How the 'Queen of Vegan Cheese' Uses Old-School Cheesemaking Techniques
Miyoko Schinner would like to make one thing clear: Her vegan cheeses and butters aren't just for people who are lactose intolerant. Schinner, often referred to as the "Queen of Vegan Cheese," is coming for everyone—from the Italian chef who coats every pasta with parmesan to the nerdiest cheesemonger.
When Miyoko's Creamery opened in 2014, vegan cheese had already been on the market for several years. "At that time, it was really just oil and starch emulsified," she says. Schinner was eager to make artisanal vegan products that would rival the options at cheese counters in speciality grocery stores, but she was quickly faced with a choice that would, in many ways, define her business: She'd need to either abandon the fussier products that could only be made in small batches over long periods of time, or lose hope of scaling up to make a real impact on the food system. She decided on the latter.
Despite that initial sacrifice, Schinner would stand firm on the company's approach to cheesemaking. "We're about embracing history and applying it to new ingredients that have never been thought of in that way before," she says. "I think it's beautiful that you start out with something like milk, and from that plus salt, cultures, and enzymes, you're able to produce thousands of varieties of cheese."
At Miyoko's, vegan cheese starts with a heavy cream made out of legumes and oats, in a very similar process to dairy cheese. "We inoculate that cream with lactic acid bacteria, and we find the bacteria that feeds on dextrose, which can produce different flavor profiles," Schinner says. "Some can produce acidity, others can produce a creamy, buttery texture. Getting to know your bacteria and how to utilize it well is how to produce the type of cheese you want."
In early April, four brand new Miyoko's products—two oat-based butters, plus sliced cheddar and pepperjack—hit Whole Foods stores across the country. The new arrivals joined a rapidly expanding plant-based dairy aisle, but Schinner isn't worried about oversaturating the category.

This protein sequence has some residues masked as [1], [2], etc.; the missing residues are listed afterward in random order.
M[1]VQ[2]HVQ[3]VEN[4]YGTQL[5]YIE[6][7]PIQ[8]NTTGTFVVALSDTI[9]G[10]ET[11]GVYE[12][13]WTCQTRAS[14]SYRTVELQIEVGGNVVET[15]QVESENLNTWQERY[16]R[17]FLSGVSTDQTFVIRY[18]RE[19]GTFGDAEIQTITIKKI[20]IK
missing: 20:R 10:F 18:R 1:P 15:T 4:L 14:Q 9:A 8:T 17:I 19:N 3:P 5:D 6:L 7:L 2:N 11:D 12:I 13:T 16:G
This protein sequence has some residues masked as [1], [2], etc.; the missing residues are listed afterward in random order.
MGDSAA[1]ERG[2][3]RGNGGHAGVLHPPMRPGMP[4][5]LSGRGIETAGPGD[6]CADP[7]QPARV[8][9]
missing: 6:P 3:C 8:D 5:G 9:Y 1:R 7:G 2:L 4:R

"I think there needs to be something for everybody," she says. "Some people like Kraft Singles. So, you need a Kraft Single that's vegan. Some people like to eat Limburger and Gruyère, or a fine Brie. There needs to be [vegan options] for that as well."
As the category expands, Miyoko's will, too. The company intends to essentially triple in size with the hire of thirty to fifty new employees this year, and is also moving into a new facility with 160,000 square feet of R&D laboratories and office space. In order to build a multi-faceted team with both the technical know-how and palate, some of the new hires hail from the dairy industry, while others are food scientists and culinary school graduates.
Although Miyoko's products are in over 12,000 stores across the United States, as well as Canada, Australia, South Africa, and Hong Kong, scale alone isn't enough to fuel Schinner. As the owner of Rancho Compasion, a non-profit sanctuary in Marin, she and her family house roughly eighty animals on eight acres, and unabashedly makes animal welfare a core part of the Creamery's mission.
"I think we live in a time where people want to know where you stand," she says. "We're beyond the age of complacency."
There's also an unmistakable desire to be the very best, not just in the plant-based or vegan category, but period.
"The fact is that we're destroying the planet with animal agriculture, and we have to make a shift. I want to make that shift in a delicious way that makes it easy for people," she says. "There should be no [flavor] deprivation at all. If the product is inferior, you're not going to make a change. The goal here is to really make cheese that's better than existing cheese, and isn't just a vegan substitute. It's got to be every bit as good, if not better."